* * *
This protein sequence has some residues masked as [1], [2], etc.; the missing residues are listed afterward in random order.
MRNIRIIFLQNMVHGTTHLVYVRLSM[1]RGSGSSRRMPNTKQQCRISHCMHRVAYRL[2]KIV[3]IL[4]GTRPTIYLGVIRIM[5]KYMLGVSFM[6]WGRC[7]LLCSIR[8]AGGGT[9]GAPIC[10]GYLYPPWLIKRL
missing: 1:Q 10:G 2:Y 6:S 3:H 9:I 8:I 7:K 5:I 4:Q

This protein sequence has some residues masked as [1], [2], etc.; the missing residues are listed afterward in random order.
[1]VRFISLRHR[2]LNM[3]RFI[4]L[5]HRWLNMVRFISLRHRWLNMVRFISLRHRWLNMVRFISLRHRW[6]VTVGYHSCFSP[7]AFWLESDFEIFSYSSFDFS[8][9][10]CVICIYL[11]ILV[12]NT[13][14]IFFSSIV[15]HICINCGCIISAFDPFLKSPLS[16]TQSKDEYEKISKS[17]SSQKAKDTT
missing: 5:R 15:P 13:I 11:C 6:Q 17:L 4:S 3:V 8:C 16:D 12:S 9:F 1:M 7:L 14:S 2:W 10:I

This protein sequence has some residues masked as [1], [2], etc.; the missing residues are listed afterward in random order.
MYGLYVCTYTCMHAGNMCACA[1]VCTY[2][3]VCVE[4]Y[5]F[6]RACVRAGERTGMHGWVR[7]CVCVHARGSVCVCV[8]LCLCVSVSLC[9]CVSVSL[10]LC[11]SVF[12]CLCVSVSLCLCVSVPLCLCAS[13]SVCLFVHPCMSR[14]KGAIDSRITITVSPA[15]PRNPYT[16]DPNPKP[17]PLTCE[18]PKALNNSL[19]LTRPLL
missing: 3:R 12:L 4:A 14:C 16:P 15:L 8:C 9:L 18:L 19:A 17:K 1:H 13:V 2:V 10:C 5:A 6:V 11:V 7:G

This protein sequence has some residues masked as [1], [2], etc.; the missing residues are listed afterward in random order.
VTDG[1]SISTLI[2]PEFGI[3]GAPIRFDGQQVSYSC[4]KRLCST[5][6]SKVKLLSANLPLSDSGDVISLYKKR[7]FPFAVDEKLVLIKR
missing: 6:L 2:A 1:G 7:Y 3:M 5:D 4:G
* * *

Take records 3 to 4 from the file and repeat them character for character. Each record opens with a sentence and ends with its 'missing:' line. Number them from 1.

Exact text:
This protein sequence has some residues masked as [1], [2], etc.; the missing residues are listed afterward in random order.
MYGLYVCTYTCMHAGNMCACA[1]VCTY[2][3]VCVE[4]Y[5]F[6]RACVRAGERTGMHGWVR[7]CVCVHARGSVCVCV[8]LCLCVSVSLC[9]CVSVSL[10]LC[11]SVF[12]CLCVSVSLCLCVSVPLCLCAS[13]SVCLFVHPCMSR[14]KGAIDSRITITVSPA[15]PRNPYT[16]DPNPKP[17]PLTCE[18]PKALNNSL[19]LTRPLL
missing: 3:R 12:L 4:A 14:C 16:P 15:L 8:C 9:L 18:L 19:A 17:K 1:H 13:V 2:V 10:C 5:A 6:V 11:V 7:G

This protein sequence has some residues masked as [1], [2], etc.; the missing residues are listed afterward in random order.
VTDG[1]SISTLI[2]PEFGI[3]GAPIRFDGQQVSYSC[4]KRLCST[5][6]SKVKLLSANLPLSDSGDVISLYKKR[7]FPFAVDEKLVLIKR
missing: 6:L 2:A 1:G 7:Y 3:M 5:D 4:G